1) Passing off goods or services as those of another. Well, that looks a lot like unfair competition and trademark infringement.
2) Causes likelihood of confusion or misunderstanding as to the source or approval of goods or services; or an affiliation with or certification by someone else. Does a listing on a search engine imply an approval, affiliation or certification? Not to any consumer who has used a search engine for more than 15 minutes :-). Doesn’t seem like this one fits either.
3) Uses deceptive representations or designations of the geographic source of the goods or service. Nope, don’t see any of that here.
4) Represents that goods or services have sponsorship, approval, characteristics, ingredients, uses or benefits that they don’t have, or that a person has some sponsorship, approval or connections that he or she does not. Office Depot hasn’t claimed anything about the goods themselves, just that they are being advertised by purchasing words from AdWords that correspond to Office Depot protected words. So that doesn’t work either.
5) Represents that the goods are original or new when they are not. See #4.
6) Represents that goods or services are of a particular standard, quality or grade, or of a particular style or model, when they are not. See #5
7) Disparages the goods, services or business of someone else by false or misleading representations. If you believe that simply displaying someone else’s goods disparage yours, perhaps this one will fly, but likely not.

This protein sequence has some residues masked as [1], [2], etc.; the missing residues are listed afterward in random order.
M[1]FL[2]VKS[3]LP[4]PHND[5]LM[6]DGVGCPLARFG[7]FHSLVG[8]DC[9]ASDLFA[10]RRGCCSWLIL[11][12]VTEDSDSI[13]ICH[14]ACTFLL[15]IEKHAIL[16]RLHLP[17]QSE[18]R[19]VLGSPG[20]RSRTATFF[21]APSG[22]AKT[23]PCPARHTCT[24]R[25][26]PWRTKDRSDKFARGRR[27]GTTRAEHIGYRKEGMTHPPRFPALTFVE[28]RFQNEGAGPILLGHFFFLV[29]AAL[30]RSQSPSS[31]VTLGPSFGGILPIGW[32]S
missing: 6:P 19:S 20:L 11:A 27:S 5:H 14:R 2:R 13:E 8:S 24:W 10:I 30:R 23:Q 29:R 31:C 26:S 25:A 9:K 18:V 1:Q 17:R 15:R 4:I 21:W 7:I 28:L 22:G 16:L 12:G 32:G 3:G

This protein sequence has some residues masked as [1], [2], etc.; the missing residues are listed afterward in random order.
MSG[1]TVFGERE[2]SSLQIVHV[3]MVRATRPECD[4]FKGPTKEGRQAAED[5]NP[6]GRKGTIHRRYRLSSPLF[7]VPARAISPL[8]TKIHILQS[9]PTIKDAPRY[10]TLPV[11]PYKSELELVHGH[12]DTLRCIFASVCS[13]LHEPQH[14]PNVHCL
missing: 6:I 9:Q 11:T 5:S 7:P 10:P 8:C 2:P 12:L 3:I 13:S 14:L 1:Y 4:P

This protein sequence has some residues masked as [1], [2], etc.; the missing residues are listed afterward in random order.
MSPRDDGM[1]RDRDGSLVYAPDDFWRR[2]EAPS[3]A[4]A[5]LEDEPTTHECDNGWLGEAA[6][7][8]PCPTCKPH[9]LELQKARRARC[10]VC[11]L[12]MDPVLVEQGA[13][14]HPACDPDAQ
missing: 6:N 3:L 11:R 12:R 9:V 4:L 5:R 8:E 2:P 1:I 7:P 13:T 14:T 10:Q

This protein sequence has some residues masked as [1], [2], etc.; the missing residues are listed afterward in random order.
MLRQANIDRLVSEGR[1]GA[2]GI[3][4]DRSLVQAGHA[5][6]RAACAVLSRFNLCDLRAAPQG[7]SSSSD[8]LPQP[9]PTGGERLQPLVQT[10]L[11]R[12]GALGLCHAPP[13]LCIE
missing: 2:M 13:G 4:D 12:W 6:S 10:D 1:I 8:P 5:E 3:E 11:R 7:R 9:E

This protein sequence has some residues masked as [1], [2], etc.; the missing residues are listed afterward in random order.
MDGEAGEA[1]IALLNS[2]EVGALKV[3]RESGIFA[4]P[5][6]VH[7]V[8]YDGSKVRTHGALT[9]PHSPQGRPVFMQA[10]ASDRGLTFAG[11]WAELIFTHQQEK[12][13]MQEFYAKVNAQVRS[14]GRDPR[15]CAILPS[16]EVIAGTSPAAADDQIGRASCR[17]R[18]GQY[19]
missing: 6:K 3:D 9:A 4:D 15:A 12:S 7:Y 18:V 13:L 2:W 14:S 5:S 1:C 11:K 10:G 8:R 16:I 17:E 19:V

So what is the real point here?
So if such a cursory view by another attorney shows the large holes in the claims of this lawsuit, why file it? What is the point?
It is highly possible that Office Depot has filed this suit in order to bring attention to the practice of competitors ensuring that their advertisements are shown along with their competitors’ in hopes that Congress takes up the issue and passes new laws or modifies current laws to prohibit the practice. However, prohibiting the use of competitor’s words, products or phrases in meta tags or programs like AdWords would likely create much more difficulty than it solves. As a consumer, one uses a search engine in order to find the best product, the best price, or information on that or similar products to fulfill your current needs. It is in the best interest of the consumer to provide as much information as possible so that the consumer would be able to make the best choice for that particular consumer’s circumstances.
The question comes down to a familiar one – should the Internet be primarily an outlet for information, or for commercialization? If you choose information, then anyone should be able to use whatever meta tags, adwords, keywords, or text that they desire, so long as they are not in violation of laws that protect consumers from poor quality, or confusion as to the source of a product or service. This would leave the constitutional right to “bash” particular products, use parody, satire, or simply mention products on your website and then sell AdWords to further promote your blog or whatever else you wish to promote. On the other hand, if you choose commercialization, use of trademarks in meta tags, on your website, or in AdWords would be prohibited, necessarily limiting the amount of easily accessible information on ANY subject, not just regarding products or e-commerce interests.